The car has now earned the name "Fagin" from the character in Oliver Twist. He will not just rob me blind, but on from time to time he likes to pick my pocket for a bit of loose change.

I have done some cleaning up of the interior, and adding some dress up items on the car. The last boy-racer item I added is a replica vintage British license plate on the front, and now I will need to start learning more mechanicals. I have started to replace some of the rubber gaskets on the body as they are 45 years old. I have found that Pennsylvania will not change the title to the proper year of 1962 but they instead titled it as a 1963 since that was the year the car was first purchased. I will continue to consider it to be a 1962 because it left England for the USA back on May 23, 1962. Here are a few more updated photos of the car.

 

 

 

On June 10 the car made its public debut in Hellertown at the 14th Annual British Motorcar Gathering held by the Keystone Region MG Club. The car made it easily to the grounds and was granted a spot right at the entrance to the show (because I was was there early) which made for a great vantage point to watch cars driving into the show. It was great to make the acquaintance of several people who have been helping me via the British Car Forum, and to get a chance to look at other TR3's to help me learn more about various details of my car. I now know that a chrome opening on the dash near the glove box used to be for windscreen washer activation lever. The washing mechanism is no longer there, but the Heritage build sheet said that it left the factory with that option.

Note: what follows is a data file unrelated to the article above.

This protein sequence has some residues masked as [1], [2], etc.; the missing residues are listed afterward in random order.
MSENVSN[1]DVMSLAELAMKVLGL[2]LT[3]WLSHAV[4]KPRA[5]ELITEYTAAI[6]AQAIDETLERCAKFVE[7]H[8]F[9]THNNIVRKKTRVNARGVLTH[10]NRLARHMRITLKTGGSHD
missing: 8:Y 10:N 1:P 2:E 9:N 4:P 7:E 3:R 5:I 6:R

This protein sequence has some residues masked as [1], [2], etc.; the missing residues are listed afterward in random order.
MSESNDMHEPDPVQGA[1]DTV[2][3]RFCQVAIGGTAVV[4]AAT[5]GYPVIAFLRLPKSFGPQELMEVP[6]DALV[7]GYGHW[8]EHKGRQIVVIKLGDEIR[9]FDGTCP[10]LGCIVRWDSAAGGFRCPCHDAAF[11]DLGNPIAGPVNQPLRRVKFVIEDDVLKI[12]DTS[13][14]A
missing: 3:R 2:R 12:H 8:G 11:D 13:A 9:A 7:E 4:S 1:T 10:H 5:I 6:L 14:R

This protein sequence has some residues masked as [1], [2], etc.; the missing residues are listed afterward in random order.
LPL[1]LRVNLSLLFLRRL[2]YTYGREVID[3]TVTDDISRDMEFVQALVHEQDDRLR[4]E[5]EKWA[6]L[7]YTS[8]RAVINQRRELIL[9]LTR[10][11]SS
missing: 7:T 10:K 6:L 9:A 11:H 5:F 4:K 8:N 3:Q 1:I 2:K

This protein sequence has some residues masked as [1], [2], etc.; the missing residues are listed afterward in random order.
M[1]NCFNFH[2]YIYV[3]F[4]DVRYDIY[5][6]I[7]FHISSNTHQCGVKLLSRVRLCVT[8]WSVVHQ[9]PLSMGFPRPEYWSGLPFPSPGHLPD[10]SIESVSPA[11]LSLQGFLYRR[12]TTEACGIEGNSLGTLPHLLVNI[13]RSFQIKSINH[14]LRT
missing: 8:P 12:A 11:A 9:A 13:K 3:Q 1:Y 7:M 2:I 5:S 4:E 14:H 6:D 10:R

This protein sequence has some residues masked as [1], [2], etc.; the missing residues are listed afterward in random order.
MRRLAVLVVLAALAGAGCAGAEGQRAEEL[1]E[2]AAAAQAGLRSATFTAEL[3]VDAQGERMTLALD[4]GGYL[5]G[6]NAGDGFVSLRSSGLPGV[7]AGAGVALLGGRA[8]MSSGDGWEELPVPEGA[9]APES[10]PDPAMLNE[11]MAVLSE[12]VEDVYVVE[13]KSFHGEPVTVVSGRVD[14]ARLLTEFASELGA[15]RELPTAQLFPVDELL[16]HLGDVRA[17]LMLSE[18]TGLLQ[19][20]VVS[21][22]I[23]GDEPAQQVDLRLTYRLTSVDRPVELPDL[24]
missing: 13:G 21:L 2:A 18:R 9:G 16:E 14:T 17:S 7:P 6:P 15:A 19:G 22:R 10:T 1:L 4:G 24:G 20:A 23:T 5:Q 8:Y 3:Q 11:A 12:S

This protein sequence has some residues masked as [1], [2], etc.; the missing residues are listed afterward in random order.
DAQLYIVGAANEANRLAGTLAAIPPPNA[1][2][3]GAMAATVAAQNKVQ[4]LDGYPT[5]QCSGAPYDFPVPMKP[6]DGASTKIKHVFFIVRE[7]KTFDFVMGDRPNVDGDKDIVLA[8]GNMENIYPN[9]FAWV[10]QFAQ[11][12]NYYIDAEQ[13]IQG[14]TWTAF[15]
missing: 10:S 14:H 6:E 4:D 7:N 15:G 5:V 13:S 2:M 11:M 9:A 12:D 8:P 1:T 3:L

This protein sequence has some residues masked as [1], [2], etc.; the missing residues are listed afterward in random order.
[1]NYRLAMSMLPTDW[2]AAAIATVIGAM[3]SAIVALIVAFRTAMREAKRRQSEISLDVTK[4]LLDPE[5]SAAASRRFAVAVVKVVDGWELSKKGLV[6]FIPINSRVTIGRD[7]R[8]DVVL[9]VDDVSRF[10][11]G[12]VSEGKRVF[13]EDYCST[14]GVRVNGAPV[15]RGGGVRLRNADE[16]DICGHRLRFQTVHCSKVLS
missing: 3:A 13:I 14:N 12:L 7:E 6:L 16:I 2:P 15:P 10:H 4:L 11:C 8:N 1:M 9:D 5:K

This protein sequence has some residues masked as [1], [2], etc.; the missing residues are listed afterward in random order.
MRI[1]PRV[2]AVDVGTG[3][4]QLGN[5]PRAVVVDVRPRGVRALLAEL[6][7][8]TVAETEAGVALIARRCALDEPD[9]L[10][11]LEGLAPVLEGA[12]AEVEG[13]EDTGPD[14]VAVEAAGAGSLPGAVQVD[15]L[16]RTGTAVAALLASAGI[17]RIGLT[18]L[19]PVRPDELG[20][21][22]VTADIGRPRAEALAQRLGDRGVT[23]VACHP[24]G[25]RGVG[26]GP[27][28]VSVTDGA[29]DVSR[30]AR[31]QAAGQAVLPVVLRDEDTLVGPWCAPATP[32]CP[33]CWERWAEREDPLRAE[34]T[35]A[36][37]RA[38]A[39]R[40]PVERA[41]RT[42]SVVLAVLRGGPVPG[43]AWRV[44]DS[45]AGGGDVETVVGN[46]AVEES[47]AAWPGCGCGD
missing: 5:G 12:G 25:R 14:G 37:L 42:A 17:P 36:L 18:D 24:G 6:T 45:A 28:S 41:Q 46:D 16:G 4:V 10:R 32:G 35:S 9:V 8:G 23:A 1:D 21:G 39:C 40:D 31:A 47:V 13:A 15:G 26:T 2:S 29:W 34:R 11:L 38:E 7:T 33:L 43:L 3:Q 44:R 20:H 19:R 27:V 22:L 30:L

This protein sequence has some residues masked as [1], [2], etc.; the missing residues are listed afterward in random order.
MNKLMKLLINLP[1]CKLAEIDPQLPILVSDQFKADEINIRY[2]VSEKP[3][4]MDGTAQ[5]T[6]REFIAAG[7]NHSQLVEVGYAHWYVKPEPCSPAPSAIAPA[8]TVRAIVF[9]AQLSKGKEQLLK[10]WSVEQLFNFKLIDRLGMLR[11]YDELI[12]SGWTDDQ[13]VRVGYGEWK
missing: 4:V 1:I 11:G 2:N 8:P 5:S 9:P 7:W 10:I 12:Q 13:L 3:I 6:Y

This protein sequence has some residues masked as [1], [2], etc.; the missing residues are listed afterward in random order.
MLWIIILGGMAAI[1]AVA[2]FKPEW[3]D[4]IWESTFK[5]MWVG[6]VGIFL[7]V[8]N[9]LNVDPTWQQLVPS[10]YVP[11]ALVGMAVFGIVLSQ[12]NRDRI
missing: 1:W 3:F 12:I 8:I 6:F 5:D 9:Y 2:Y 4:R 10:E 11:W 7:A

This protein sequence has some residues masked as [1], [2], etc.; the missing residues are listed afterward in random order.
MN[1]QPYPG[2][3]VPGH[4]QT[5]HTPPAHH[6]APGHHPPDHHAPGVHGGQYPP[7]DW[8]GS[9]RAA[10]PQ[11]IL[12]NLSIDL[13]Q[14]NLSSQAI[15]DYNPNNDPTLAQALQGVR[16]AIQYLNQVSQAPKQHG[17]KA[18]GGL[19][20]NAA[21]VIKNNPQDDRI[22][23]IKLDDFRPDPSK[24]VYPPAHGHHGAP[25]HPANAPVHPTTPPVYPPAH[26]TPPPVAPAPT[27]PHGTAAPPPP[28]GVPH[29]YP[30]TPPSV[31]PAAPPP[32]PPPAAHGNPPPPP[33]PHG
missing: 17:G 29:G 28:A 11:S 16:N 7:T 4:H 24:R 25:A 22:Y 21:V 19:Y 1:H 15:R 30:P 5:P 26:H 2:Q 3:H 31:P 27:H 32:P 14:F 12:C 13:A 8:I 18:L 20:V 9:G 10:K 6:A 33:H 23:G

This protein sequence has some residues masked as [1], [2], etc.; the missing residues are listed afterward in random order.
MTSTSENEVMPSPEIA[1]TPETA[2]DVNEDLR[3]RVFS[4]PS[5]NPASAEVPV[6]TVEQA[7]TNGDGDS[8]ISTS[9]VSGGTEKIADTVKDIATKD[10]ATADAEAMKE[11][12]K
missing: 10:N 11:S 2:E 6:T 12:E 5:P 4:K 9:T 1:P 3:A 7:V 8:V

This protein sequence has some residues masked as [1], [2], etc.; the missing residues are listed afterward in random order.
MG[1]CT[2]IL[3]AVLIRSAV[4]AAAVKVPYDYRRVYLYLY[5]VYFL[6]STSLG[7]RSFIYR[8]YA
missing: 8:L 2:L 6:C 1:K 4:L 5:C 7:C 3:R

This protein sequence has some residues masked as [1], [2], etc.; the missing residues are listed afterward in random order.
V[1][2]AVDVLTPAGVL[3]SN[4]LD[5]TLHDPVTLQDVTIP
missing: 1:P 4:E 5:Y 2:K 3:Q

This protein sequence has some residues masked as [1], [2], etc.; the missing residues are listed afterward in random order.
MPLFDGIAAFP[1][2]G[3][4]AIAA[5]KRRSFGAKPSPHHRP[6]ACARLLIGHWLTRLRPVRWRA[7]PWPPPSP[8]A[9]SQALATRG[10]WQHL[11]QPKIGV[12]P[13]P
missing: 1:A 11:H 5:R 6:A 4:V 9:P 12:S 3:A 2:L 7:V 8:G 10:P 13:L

This final photos was sent to me from a very nice couple I met at the show. In the photo there are three members of the British Car Forum standing behind my car. With me are Russ and Ian. The British Car Forum has proved to be a great resource for learning more about maintaining my toy.

I finally got around to ordering new air cleaners for the incorrect Strombergs that are currently fitted on the engine of my car. I had problems trying to match the ones that came on the car, and finally decided to change to the recommended units from Moss. They arrived while I was golfing (poorly) yesterday, so this morning I opened the box to see that the new units were 1/2 inch thicker than those I was replacing. I removed the old dirty air cleaners, and mounted the new ones. Of course, now the bolts were too short, so I visited Home Depot for four new bolts, and the supplies needed to make use of the ceiling fluorescents in the garage easier to use by adding a switch and no longer needing to climb a ladder to plug them into the live outlet. Now I can turn them on and off without removing the car. I used the new bolts and got the new "made in Taiwan" air cleaners into place, and added the AC Made in England decals. When all done and closing the bonnet, the support rod that keeps the bonnet up when working snapped off, so now new rods for the bonnet and the trunk are on order as well. The first photo below shows the old air cleaners, and the one on the right displays the replacement units.